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Read a sample from WARDOGS by Greg Bear

An epic interstellar tale of war from a master of science fiction.

DOWN TO EARTH

I’m trying to go home. As the poet said, if you don’t know where you are, you don’t know who you are. Home is where you go to get all that sorted out.

Hoofing it outside Skybase Lewis-McChord, I’m pretty sure this is Washington State, I’m pretty sure I’m walking along Pacific Highway, and this is the twenty-first century and not some fidging movie—

But then a whining roar grinds the air and a broad shadow sweeps the road, eclipsing cafés and pawnshops and loan joints—followed seconds later by an eye-stinging haze of rocket fuel. I swivel on aching feet and look up to see a double-egg-and-hawksbill burn down from the sky, leaving a rainbow trail over McChord field…

And I have to wonder.

I just flew in on one of those after eight months in the vac, four going out, three back. Seven blissful months in timeout, stuffed in a dark tube and soaked in Cosmoline.

All for three weeks in the shit. Rough, confusing weeks.

I feel dizzy. I look down, blink out the sting, and keep walking. Cosmoline still fidges with my senses.

Here on Earth, we don’t say fuck anymore, the Gurus don’t like it, so we say fidge instead. Part of the price of freedom. Out on the Red, we say fuck as much as we like. The angels edit our words so the Gurus won’t have to hear.

SNKRAZ.

Joe has a funny story about fuck. I’ll tell you later, but right now, I’m not too happy with Joe. We came back in separate ships, he did not show up at the mob center, and my Cougar is still parked outside Skyport Virginia. I could grab a shuttle into town, but Joe told me to lie low. Besides, I badly want time alone—time to stretch my legs, put down one foot after another. There’s the joy of blue sky, if I can look up without keeling over, and open air without a helm—and minus the rocket smell—is a newness in the nose and a beauty in the lungs. In a couple of klicks, though, my insteps pinch and my calves knot. Earth tugs harsh after so long away. I want to heave. I straighten and look real serious, clamp my jaws, shake my head—barely manage to keep it down.

Suddenly, I don’t feel the need to walk all the way to Seattle. I have my thumb and a decently goofy smile, but after half an hour and no joy, I’m making up my mind whether to try my luck at a minimall Starbucks when a little blue electric job creeps up behind me, quiet as a bad fart. Quiet is not good.

I spin and try to stop shivering as the window rolls down. The driver is in her fifties, reddish hair rooted gray. For a queasy moment, I think she might be MHAT sent from Madigan. Joe warned me, “For Christ’s sake, after all that’s happened, stay away from the doctors.” MHAT is short for Military Health Advisory Team. But the driver is not from Madigan. She asks where I’m going. I say downtown Seattle. Climb in, she says. She’s a colonel’s secretary at Lewis, a pretty ordinary grandma, but she has these strange gray eyes that let me see all the way back to when her scorn shaped men’s lives.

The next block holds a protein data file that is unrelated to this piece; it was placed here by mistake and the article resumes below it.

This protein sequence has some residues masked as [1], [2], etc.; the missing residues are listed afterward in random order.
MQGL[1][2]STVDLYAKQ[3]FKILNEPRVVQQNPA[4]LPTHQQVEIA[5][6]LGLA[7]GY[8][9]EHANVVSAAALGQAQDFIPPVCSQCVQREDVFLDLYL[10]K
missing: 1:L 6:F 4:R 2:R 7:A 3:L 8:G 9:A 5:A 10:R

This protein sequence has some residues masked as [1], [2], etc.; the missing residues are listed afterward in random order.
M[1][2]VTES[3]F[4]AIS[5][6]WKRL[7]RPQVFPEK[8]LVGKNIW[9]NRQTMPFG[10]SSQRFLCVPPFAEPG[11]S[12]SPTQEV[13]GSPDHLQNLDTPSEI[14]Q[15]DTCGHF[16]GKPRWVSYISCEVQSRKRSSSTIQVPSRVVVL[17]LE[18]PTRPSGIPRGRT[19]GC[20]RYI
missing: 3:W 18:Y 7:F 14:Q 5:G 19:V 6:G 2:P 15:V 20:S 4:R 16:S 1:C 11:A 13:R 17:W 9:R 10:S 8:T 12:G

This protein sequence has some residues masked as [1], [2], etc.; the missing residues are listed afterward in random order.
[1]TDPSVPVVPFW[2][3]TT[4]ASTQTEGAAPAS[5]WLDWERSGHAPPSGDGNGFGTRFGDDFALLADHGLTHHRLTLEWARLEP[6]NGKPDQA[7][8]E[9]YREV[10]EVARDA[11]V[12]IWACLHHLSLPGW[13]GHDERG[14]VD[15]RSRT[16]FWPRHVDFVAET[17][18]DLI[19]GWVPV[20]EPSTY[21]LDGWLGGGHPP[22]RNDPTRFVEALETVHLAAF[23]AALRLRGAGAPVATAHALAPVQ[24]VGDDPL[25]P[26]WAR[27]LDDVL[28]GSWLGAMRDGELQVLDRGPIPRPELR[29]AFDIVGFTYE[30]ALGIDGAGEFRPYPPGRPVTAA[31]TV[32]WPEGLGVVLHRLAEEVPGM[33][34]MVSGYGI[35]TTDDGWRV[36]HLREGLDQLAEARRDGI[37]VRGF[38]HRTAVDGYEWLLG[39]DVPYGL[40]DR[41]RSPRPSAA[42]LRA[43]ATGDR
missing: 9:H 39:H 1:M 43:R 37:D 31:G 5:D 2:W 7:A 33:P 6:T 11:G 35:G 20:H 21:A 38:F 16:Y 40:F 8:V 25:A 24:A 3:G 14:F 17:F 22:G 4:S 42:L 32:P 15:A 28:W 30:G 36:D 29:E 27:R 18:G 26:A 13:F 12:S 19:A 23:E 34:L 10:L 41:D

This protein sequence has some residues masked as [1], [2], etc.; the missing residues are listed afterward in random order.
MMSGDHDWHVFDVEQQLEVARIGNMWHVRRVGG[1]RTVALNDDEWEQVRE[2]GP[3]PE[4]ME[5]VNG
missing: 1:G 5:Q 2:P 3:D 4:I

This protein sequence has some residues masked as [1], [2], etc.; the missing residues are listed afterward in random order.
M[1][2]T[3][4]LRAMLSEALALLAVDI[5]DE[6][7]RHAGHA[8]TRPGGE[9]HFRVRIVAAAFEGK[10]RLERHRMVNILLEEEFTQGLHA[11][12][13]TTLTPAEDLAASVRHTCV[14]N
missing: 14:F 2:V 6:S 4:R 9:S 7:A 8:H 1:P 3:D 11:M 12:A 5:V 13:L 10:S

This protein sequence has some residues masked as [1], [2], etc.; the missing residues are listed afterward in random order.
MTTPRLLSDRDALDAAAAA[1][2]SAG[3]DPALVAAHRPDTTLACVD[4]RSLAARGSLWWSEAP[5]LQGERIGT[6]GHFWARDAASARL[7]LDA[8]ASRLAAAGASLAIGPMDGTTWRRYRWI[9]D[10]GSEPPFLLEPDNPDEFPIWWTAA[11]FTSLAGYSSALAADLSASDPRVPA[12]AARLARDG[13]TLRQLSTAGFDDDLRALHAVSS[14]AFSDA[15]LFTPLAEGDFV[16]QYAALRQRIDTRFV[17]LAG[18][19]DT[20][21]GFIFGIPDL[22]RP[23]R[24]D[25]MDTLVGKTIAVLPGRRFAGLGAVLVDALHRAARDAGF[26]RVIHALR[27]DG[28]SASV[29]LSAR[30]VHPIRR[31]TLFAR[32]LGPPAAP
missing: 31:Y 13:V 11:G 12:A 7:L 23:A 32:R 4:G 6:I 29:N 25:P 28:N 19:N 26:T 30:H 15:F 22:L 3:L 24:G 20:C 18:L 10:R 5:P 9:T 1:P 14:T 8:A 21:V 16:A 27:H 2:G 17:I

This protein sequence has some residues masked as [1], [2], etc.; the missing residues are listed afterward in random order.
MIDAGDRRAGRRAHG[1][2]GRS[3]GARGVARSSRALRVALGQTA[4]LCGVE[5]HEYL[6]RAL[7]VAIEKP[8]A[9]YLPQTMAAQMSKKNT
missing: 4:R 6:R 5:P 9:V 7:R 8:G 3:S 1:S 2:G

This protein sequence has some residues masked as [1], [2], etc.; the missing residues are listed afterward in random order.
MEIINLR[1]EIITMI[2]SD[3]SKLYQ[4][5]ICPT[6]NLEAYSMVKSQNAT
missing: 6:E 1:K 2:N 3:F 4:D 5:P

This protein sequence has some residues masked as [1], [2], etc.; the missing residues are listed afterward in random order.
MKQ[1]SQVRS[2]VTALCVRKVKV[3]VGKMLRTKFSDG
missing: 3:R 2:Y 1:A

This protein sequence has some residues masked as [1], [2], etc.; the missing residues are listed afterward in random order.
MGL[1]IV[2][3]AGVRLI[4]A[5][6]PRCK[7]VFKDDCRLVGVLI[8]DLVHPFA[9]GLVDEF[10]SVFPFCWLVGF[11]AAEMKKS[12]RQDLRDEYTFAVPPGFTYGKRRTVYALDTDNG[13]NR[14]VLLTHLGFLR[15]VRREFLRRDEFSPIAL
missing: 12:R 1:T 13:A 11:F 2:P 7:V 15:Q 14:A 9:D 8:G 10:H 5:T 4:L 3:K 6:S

I ask if she can take me to Pike Place Market. She’s good with that. I climb in. After a while, she tells me she had a son just like me. He became a hero on Titan, she says—but she can’t really know that, because we aren’t on Titan yet, are we?

I say to her, “Sorry for your loss.” I don’t say, Glad it wasn’t me.

“How’s the war out there?” she asks.

“Can’t tell, ma’am. Just back and still groggy.”

They don’t let us know all we want to know, barely tell us all we need to know, because we might start speculating and lose focus.

She and I don’t talk much after that. Fidging Titan. Sounds old and cold. What kind of suits would we wear? Would everything freeze solid? Mars is bad enough. We’re almost used to the Red. Stay sharp on the dust and rocks. That’s where our shit is at. Leave the rest to the generals and the Gurus.

All part of the deal. A really big deal.

Titan. Jesus.

Grandma in the too-quiet electric drives me north to Spring Street, then west to Pike and First, where she drops me off with a crinkle-eyed smile and a warm, sad finger-squeeze. The instant I turn and see the market, she pips from my thoughts. Nothing has changed since vac training at SBLM, when we tired of the local bars and drove north, looking for trouble but ending up right here. We liked the market. The big neon sign. The big round clock. Tourists and merchants and more tourists, and that ageless bronze pig out in front.

A little girl in a pink frock sits astride the pig, grinning and slapping its polished flank. What we fight for.

I’m in civvies but Cosmoline gives your skin a tinge that lasts for days, until you piss it out, so most everyone can tell I’ve been in timeout. Civilians are not supposed to ask probing questions, but they still smile like knowing sheep. Hey, spaceman, welcome back! Tell me true, how’s the vac?

I get it.

A nice Laotian lady and her sons and daughter sell fruit and veggies and flowers. Their booth is a cascade of big and little peppers and hot and sweet peppers and yellow and green and red peppers, Walla Walla sweets and good strong brown and fresh green onions, red and gold and blue and russet potatoes, yams and sweet potatoes, pole beans green and yellow and purple and speckled, beets baby and adult, turnips open boxed in bulk and attached to sprays of crisp green leaf. Around the corner of the booth I see every kind of mushroom but the screwy kind. All that roughage dazzles. I’m accustomed to browns and pinks, dark blue, star-powdered black.